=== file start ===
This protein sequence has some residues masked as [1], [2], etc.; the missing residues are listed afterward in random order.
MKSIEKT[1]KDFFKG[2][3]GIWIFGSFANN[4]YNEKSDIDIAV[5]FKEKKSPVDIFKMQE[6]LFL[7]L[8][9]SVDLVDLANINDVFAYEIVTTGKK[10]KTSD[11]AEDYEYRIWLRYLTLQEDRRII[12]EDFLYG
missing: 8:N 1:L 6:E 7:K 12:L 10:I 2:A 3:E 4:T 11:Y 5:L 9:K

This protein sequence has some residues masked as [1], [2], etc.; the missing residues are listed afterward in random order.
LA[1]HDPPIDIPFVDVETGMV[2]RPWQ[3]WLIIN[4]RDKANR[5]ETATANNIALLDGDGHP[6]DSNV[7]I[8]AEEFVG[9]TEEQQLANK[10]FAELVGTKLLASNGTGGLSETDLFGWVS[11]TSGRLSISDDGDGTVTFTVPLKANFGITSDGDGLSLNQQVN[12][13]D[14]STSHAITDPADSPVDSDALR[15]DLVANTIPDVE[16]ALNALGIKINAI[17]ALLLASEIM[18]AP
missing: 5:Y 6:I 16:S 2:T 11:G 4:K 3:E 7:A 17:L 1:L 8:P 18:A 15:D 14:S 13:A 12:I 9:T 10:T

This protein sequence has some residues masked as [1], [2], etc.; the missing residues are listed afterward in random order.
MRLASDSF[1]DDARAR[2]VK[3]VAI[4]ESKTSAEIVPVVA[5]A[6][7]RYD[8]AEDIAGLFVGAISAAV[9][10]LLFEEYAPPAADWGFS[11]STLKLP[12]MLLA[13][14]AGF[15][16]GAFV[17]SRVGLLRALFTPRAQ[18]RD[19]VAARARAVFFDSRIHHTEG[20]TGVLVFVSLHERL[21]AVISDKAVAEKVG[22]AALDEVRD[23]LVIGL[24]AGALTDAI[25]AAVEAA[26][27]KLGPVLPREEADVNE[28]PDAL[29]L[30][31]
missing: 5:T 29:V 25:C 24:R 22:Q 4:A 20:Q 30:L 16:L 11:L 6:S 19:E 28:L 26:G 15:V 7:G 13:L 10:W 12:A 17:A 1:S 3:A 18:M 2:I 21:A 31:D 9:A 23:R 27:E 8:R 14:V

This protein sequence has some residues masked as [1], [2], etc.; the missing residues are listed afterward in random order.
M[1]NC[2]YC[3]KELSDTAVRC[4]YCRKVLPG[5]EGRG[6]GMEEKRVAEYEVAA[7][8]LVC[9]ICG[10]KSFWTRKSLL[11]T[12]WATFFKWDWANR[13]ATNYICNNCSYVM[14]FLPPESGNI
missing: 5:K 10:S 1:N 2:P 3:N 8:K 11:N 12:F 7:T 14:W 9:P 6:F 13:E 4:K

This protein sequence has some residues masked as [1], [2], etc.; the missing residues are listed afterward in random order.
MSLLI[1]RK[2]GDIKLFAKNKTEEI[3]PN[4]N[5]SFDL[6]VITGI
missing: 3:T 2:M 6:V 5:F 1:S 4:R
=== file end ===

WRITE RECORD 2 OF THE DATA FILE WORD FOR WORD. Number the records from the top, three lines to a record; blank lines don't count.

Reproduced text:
This protein sequence has some residues masked as [1], [2], etc.; the missing residues are listed afterward in random order.
LA[1]HDPPIDIPFVDVETGMV[2]RPWQ[3]WLIIN[4]RDKANR[5]ETATANNIALLDGDGHP[6]DSNV[7]I[8]AEEFVG[9]TEEQQLANK[10]FAELVGTKLLASNGTGGLSETDLFGWVS[11]TSGRLSISDDGDGTVTFTVPLKANFGITSDGDGLSLNQQVN[12][13]D[14]STSHAITDPADSPVDSDALR[15]DLVANTIPDVE[16]ALNALGIKINAI[17]ALLLASEIM[18]AP
missing: 5:Y 6:I 16:S 2:T 11:G 4:K 3:E 7:A 17:L 1:L 8:P 18:A 15:D 14:S 13:A 12:I 9:T 10:T